RATTENBURY, Harold Burgoyne (B.A.) 1878 - 1961

Obituary from the Minutes of the Methodist Conference 1962, page 198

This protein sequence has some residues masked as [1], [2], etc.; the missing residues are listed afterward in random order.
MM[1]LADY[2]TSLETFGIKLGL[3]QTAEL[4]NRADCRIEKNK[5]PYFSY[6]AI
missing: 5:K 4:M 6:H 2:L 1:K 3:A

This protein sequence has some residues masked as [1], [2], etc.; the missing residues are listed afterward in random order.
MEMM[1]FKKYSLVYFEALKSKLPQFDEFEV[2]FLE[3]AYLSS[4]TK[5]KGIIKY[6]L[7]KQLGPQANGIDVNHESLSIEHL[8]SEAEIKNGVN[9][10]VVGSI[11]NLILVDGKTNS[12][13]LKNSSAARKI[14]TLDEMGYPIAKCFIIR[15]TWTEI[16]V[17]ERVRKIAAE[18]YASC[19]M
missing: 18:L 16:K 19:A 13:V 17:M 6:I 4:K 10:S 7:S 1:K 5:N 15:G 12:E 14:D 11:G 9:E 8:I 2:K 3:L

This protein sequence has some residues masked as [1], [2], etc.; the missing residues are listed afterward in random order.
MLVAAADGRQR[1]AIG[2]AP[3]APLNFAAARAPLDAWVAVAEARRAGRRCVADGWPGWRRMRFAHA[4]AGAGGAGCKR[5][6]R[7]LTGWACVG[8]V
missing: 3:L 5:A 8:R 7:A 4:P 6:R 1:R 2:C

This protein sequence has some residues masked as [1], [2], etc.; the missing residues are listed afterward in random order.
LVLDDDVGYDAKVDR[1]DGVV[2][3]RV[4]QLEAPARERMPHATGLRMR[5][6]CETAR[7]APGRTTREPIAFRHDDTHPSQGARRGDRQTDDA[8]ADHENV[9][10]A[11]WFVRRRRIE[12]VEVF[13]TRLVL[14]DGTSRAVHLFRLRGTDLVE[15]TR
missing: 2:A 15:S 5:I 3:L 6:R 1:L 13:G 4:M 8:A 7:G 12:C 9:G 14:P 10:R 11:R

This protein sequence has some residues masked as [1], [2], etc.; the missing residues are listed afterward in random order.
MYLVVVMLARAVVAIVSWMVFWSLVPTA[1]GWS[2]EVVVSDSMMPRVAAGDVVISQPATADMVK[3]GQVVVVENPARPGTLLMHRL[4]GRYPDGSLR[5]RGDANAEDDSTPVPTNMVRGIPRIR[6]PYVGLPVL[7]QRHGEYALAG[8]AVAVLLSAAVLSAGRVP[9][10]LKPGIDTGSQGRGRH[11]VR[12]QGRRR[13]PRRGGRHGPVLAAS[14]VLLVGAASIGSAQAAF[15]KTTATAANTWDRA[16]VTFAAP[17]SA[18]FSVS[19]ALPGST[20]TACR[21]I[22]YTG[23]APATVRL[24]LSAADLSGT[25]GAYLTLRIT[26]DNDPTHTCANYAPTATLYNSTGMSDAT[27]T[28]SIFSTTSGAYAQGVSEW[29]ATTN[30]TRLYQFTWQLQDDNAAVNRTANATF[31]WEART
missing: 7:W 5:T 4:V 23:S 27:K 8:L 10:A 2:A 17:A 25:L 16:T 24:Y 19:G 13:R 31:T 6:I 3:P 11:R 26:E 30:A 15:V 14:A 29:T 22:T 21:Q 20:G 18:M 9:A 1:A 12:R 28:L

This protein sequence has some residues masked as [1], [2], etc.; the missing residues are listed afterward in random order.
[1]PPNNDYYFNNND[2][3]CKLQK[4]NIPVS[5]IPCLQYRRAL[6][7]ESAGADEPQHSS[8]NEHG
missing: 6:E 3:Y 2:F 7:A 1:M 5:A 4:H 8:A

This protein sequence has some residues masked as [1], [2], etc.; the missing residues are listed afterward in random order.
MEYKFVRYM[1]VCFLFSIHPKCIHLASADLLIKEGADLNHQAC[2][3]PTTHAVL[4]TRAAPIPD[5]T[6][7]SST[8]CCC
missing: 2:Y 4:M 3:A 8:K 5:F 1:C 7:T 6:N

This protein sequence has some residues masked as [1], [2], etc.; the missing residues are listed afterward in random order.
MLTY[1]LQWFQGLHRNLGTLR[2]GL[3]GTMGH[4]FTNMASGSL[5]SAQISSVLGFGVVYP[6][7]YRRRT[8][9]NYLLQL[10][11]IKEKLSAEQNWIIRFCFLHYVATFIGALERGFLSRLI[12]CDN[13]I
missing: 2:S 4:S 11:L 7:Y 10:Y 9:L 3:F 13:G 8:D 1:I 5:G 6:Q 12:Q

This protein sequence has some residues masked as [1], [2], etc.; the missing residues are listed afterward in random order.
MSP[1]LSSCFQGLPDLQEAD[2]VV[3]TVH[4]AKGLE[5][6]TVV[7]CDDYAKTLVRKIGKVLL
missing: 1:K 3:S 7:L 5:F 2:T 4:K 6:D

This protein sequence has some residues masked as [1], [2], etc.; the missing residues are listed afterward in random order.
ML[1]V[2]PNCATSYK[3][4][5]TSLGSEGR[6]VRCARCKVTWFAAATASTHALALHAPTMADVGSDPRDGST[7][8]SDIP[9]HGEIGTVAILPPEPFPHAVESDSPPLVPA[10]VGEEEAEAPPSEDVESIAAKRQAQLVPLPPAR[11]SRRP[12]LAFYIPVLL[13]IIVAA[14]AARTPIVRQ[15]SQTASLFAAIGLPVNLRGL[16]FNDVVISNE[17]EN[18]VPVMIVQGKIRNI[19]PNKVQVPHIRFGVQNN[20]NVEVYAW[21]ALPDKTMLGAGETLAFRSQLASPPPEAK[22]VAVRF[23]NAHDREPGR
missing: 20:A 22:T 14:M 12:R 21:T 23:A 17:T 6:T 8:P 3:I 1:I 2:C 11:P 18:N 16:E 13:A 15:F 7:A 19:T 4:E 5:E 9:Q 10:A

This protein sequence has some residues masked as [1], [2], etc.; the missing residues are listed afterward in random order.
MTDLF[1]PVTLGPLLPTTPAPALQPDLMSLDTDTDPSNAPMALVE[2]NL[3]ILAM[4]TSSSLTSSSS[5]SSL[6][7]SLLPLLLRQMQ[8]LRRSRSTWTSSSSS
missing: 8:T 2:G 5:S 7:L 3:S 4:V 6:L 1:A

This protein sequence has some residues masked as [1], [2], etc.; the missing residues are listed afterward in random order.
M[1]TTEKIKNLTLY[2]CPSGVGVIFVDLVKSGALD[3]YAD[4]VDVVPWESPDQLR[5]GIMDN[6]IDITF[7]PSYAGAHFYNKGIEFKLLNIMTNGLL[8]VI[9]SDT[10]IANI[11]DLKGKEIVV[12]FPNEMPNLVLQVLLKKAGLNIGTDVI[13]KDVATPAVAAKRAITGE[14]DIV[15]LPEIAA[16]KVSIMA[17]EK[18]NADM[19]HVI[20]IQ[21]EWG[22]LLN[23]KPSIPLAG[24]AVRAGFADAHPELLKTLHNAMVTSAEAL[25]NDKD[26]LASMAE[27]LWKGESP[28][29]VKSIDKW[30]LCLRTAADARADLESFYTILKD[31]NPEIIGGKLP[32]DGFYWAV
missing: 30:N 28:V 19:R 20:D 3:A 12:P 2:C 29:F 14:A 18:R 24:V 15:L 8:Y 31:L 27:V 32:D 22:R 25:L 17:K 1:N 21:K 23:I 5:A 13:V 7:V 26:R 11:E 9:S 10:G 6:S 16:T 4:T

Born at Witney in 1878. He was the son, grandson, brother and father of Methodist ministers. After being trained at Headingley College, he went to China in 1902 and served in the Hupeh District until 1935. being for many years its Chairman. He was a General Secretary of the Missionary Society from 1935-50. and was President of the Conference in 1949. His whole ministry was identified with the Chinese people and was devoted to the task of building the Church amongst that great nation. He highly esteemed the qualities of the Chinese-their history, ideals and culture. With their suffering and sorrows he was also fully acquainted, for he shared in them both in his human sympathy and in the costly nature of his own missionary service. His active ministry coincided with a great period of creative missionary work in China, and in his service in the Hupeh District, and later as a General Secretary of the Missionary Society, he was a missionary statesman who helped to guide the growing Church, Not only did he leave his mark upon the Christian work in China, but China left its mark upon him. He acquired in his own nature part of that balanced paradox in grace and character, in gifts and traits, which is characteristic of the Chinese people. He appeared to be impassive yet there was within his heart a glowing fire. He seemed always to be unhurried ; yet he got through a great deal of work. He was by nature shy, sensitive and often withdrawn ; yet he delighted in people, had a great love for children, and had a deep understanding of men and women, and most of all of the Methodist people. He was remarkably patient ; yet underneath there was enormous drive and determination. Part of his greatness was in the balance between his wisdom and his simplicity. His personal religious life was founded on the Bible and prayer. A great missionary and a great missionary statesman, he was first of all a Methodist minister. Involved through the years in administration, he was at heart a pastor, and it was by his pastoral care that he helped to build the Methodist society and the new church at Oakwood during his retirement. His achievement  arose out of his dedication. concentration and faithful persevering through suffering. He did not believe that the Gospel could be proclaimed and the Church planted except by the acceptance of great suffering on the part of missionaries. He endured suffering himself.; he led or pushed others into it. He died on 24 December 1961, in the eighty-fourth year of his age and in the fifty-ninth year of his ministry. ©Trustees for Methodist Church Purposes 1962

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